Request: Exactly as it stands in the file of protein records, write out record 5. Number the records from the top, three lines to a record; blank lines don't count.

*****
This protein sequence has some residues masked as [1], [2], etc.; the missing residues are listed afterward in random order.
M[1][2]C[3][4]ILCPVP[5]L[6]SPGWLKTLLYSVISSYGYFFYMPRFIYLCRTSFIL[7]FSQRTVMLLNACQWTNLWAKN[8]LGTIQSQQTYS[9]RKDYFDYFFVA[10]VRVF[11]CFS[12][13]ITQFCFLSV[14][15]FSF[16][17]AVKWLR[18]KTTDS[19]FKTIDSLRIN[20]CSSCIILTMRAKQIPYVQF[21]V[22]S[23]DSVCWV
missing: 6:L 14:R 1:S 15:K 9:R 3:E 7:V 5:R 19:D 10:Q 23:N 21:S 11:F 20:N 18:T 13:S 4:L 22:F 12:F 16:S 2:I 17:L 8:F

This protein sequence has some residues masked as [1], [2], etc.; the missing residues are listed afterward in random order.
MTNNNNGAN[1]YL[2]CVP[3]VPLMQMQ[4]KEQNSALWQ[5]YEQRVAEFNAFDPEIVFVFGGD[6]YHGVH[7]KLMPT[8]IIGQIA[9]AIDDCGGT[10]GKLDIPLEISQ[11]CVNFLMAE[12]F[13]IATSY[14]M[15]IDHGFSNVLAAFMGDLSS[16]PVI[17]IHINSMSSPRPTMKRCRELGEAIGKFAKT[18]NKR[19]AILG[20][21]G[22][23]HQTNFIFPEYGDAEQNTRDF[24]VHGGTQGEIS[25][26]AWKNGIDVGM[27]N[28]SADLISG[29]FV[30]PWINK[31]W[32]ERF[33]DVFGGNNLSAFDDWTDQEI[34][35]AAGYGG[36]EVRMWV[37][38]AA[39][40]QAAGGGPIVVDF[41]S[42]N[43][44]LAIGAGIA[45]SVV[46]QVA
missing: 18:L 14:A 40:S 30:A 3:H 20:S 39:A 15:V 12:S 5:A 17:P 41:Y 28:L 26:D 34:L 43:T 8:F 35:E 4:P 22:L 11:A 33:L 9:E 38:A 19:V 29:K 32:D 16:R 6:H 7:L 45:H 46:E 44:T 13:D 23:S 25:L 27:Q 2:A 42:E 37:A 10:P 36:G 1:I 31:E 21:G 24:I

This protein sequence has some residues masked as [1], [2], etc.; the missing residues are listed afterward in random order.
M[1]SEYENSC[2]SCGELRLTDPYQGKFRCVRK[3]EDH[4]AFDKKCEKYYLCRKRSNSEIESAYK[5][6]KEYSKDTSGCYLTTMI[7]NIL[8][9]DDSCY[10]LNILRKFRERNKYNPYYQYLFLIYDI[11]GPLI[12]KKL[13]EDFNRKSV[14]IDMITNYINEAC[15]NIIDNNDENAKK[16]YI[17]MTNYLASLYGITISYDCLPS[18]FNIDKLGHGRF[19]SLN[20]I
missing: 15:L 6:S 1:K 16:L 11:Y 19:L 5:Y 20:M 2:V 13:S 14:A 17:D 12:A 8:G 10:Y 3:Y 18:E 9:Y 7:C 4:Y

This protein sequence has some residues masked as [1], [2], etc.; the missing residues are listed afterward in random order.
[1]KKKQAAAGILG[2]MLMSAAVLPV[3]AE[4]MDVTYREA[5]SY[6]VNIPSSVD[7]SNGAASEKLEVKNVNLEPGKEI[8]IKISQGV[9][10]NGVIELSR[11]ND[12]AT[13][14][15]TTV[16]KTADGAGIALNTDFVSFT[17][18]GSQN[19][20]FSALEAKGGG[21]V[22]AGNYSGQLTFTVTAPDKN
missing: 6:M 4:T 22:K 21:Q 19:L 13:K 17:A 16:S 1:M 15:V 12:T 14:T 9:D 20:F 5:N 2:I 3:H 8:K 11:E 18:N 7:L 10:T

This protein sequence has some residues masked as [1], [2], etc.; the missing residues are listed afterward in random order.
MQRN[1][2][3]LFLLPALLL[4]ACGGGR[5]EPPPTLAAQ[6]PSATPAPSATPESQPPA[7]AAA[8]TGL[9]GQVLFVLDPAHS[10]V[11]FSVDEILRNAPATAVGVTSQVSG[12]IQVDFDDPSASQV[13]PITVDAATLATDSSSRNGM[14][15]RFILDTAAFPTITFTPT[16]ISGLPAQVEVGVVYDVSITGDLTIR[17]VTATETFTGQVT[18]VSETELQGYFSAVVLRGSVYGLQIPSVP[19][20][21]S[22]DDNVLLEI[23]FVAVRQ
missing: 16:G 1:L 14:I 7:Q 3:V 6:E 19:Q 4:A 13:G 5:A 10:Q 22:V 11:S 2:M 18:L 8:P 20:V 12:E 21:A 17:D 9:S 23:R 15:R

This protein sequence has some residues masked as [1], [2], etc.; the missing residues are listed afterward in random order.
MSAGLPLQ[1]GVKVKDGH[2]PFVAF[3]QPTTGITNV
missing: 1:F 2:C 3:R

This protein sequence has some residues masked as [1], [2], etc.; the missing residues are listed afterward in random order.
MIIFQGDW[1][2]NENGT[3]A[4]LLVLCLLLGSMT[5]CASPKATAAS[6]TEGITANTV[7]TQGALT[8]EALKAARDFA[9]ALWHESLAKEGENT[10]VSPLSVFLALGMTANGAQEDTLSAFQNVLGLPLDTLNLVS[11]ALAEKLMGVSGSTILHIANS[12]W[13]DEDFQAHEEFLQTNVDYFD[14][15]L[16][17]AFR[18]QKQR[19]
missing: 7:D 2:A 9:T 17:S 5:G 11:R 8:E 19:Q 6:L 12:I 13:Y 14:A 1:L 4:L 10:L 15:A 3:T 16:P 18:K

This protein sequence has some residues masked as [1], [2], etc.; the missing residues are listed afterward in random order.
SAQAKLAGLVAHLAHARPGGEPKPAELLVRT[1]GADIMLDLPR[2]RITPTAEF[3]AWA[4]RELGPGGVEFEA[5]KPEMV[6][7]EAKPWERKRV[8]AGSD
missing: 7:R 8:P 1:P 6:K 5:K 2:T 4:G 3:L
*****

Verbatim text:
This protein sequence has some residues masked as [1], [2], etc.; the missing residues are listed afterward in random order.
MQRN[1][2][3]LFLLPALLL[4]ACGGGR[5]EPPPTLAAQ[6]PSATPAPSATPESQPPA[7]AAA[8]TGL[9]GQVLFVLDPAHS[10]V[11]FSVDEILRNAPATAVGVTSQVSG[12]IQVDFDDPSASQV[13]PITVDAATLATDSSSRNGM[14][15]RFILDTAAFPTITFTPT[16]ISGLPAQVEVGVVYDVSITGDLTIR[17]VTATETFTGQVT[18]VSETELQGYFSAVVLRGSVYGLQIPSVP[19][20][21]S[22]DDNVLLEI[23]FVAVRQ
missing: 16:G 1:L 14:I 7:Q 3:V 6:E 19:Q 4:A 13:G 5:A 10:Q 22:V 11:S 2:M 18:L 8:P 20:V 12:E 21:A 17:D 9:S 23:R 15:R